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Richard Hunn letter
Richard Hunn passed away on the 1st October 2006, in hospital, in Kyoto, Japan. He was suffering from cancer.
He spent much of his adult life propagating and preserving the spiritual essence of life, in its many guises, and myriad forms. Part of this immense task, was the practice of Ch'an Buddhism - the method of which was very close to his heart. He had met Charles Luk (Upasaka Lu Kuan Yu), in Hong Kong in the 1970's, and tirelessly worked to keep the 'Ch'an And Zen Teaching Series 1, 2, & 3', in print. Together of course, with Charles Luk's other texts, translated from the Chinese, into a good and reliable English format. Texts such as the Surangama Sutra, The Nirdesa Vimalirkirti Sutra, Taoist Yoga, Secrets of Chinese Meditation, Practical Buddhism and the very important autobiography of Master Xu Yun (1840-1959).
This biography, entitled 'Empty Cloud' (the literal translation of 'Xu Yun'), was edited by Richard in the 1980's. This was during the time that he lived in Thorpe Hamlet, Norwich. The forword, written by Richard, eminates a peaceful compassion, and reflects, I think, a deeper, underlying perfection and tranquility, that permeates across many planes of being. And at this time, the 'Norwich Ch'an Association' was functioning. Richard held Ch'an weeks, (times of intensive meditation), and kept in contact with many people around the world, through the written word. 'Ancient China had a postal system.' as Richard once pointed out to me, and with that example in mind, he kept a varied and extensive written communication. There is a Ch'an tradition of instruction via letter, as many Ch'an masters lived in the remote hills, and were dificult to find. And it was initially by the written word, that I came to know him.
In the late 1980's, and early 1990's, Richard and I exchanged a number of letters. I enquired about the 'true essence' of mind', and he gently but firmly showed me my 'Mind'. Then, suddenly, (and for almost a decade), we lost touch with one another. His life changed rapidly, and so did mine! I never stopped thinking about him however, and eventually, I managed to track him down! He was re-married, immensely happy and living in Kyoto, Japan. From about the year 2000, he would bring groups of Japanese students to visit England for about a month or so, and after the students had returned to Japan, he would visit his parents in Norwich, and then come and spend a week or so at my home in Sutton, south London. During these blissful times, we would discuss life, laugh alot and meditate intensely!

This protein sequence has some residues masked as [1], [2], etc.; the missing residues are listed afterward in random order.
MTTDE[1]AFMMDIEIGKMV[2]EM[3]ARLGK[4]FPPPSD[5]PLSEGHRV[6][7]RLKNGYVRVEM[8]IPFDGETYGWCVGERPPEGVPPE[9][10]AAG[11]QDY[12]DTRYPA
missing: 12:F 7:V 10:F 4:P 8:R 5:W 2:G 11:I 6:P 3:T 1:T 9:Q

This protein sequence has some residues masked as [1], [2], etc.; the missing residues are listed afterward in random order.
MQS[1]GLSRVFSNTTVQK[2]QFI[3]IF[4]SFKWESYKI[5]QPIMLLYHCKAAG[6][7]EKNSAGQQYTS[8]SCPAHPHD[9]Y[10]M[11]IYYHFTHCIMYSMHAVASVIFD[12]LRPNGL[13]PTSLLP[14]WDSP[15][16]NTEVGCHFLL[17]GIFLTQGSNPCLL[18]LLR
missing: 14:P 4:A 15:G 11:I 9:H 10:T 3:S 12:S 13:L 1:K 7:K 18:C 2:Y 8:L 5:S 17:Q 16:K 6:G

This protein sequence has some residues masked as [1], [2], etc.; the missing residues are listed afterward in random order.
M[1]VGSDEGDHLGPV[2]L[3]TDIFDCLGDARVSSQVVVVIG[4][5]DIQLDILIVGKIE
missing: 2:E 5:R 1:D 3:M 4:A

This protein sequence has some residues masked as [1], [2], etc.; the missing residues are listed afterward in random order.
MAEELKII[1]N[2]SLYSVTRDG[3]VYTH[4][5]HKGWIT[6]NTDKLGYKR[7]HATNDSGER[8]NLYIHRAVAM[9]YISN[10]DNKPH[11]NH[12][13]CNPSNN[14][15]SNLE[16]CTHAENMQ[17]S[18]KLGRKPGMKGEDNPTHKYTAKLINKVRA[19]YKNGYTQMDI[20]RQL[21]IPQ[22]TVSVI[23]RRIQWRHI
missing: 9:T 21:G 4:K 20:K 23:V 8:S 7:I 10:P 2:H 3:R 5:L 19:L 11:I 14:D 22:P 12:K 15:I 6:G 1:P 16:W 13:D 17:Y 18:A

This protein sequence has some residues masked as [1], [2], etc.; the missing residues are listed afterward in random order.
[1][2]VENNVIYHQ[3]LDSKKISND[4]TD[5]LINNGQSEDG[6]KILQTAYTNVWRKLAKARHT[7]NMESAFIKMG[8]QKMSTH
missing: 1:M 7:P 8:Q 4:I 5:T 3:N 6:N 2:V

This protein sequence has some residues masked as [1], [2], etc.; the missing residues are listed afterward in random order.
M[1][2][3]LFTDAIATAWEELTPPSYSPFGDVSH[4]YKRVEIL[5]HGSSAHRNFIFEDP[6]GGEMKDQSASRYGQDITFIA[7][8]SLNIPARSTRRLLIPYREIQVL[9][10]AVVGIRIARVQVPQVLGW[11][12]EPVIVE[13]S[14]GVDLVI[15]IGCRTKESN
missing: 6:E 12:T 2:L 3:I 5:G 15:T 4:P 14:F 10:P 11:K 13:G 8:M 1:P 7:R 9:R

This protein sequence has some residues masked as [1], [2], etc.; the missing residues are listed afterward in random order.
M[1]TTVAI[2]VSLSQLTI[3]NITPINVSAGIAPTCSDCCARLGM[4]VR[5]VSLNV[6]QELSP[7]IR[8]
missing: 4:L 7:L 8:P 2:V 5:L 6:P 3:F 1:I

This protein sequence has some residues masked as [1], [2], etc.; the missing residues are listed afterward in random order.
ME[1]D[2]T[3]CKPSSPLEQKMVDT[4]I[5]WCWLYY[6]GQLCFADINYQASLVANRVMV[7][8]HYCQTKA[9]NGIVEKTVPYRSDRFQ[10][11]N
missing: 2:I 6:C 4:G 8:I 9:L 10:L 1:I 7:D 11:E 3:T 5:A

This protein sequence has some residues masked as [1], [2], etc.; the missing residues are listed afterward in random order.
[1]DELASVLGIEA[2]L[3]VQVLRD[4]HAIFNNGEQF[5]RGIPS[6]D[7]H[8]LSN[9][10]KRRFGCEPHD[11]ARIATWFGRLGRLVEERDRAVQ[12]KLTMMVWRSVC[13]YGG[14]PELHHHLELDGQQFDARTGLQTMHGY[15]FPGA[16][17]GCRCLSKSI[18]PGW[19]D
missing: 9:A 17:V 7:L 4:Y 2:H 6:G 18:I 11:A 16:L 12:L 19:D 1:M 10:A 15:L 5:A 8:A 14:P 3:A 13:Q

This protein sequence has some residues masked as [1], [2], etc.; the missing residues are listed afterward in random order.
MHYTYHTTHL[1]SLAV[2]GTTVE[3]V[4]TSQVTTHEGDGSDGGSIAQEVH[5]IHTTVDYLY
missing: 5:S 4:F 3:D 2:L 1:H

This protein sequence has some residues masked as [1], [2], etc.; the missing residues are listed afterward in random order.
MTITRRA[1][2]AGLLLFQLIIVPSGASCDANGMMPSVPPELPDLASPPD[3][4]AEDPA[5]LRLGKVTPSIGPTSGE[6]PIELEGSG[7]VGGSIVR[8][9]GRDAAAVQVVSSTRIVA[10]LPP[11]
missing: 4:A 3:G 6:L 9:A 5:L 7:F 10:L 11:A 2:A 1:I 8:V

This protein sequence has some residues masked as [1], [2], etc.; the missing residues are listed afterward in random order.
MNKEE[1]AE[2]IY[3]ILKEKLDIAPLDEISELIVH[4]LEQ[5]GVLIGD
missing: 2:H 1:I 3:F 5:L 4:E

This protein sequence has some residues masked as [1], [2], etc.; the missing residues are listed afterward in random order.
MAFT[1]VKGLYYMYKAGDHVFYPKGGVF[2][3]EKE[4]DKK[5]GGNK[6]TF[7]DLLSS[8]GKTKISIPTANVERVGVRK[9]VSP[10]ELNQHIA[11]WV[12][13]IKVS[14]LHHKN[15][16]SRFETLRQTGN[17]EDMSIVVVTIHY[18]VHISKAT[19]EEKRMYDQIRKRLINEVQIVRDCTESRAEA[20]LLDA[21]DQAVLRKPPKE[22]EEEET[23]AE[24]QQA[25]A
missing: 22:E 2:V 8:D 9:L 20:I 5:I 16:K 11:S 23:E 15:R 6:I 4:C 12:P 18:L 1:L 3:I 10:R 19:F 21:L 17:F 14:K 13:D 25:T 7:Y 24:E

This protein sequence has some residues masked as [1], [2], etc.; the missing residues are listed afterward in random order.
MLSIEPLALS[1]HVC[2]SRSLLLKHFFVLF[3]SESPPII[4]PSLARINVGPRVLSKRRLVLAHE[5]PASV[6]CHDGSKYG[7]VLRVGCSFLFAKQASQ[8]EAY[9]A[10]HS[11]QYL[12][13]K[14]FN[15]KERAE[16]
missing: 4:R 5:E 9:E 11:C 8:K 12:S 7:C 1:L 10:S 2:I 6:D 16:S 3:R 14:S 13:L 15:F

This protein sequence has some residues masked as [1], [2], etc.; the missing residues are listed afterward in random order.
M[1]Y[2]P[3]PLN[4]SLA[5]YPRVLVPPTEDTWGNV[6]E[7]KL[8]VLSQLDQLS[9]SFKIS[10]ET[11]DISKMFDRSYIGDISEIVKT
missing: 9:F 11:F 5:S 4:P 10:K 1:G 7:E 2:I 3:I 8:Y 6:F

This situation continued more or less up until 2004. From 2005 onwards, Richard's health started to decline, slowly at first. He was diagnosed with cancer in August 2005. From 2000 to 2004, we met, and when apart, wrote to one another quite extensively, and this, at times included emails, which Richard disliked for being too inpersonal. We also talked on the 'phone.
Richard's wife, Taeko, and his son, Charles, have asked me to convey the sad news of Richard's passing, to those who may have known him, or who may have known of him. To the last, he kept his Mind bright and clear.
Thank you for reading.
Adrian chan-Wyles (Upasaka Heng Yu) 6.9.2006 Sutton, London
Is there any actual confirmation of Xu Yun's age at the time of his death? Longevity myths, particularly about religious figures, are very popular (Methuselah, etc). Wilybadger (talk) 02:39, 10 February 2011 (UTC)
What in the article may violate the Neutral Point of View Rule of Wikipedia? As there are no hints here, I will remove the warning in the article; it may be set again when the cause is explained here. --Bernd.Brincken (talk) 16:28, 12 February 2011 (UTC)
- Just read through the article, and does have a number of what might be called WP:NPOV issues - the consistent referral of Xu Yun as "the Master", etc. - which need to be edited into an encyclopedic style. I might work on this more. 17:21, 12 October 2011 (UTC)
- are you even serious? the article is non-stop BS from start to finish, how can you even doubt it? 22.214.171.124 (talk) 20:43, 27 March 2016 (UTC)
Cleanup Help Request
To any editors who read this, please consider helping out in the improvement of this article on an interesting individual. The article currently has numerous issues, including:
- It originally had "the Master" throughout, instead of the subject's Buddhist name Hsu Yun (Xu Yun). I've fixed nearly all of these instances, but some may remain. If you see one, please correct it per WP:NAMES.
- It is largely copied from a single biography published on a certain website. This creates a significant WP:1R problem. Please either:
- Add more sources, or
- Delete some of the current material.
- Because the article is copied from a Buddhist source, it contains significant language that is reverential and praising of the subject. This violates Wikipedia:encyclopedic_style and WP:NPOV, which states that articles' styles "should always remain formal, impersonal, and dispassionate."
- The article used Wade-Giles for place-names within China. These need to be converted to Hanyu Pinyin. I got most of them, but if you see any, please fix them. For personal names, Wade-Giles is ok as long as they're cited as such in a reputable source.
Thanks in advance.03:24, 13 October 2011 (UTC)
Hsu Yun to Xu Yun
I propose that it would be better to use the Pinyin version rather that the Wade Giles version of the name and therefore call the article Xu Yun — Preceding unsigned comment added by Guttormng (talk • contribs) 11:43, 30 August 2013 (UTC)
Still has glaring POV problems
For one example, the use of "defiled" and "undefiled" to describe individuals. Such copy reads like a sermon, not an encyclopedia article. Laodah 20:53, 13 November 2015 (UTC)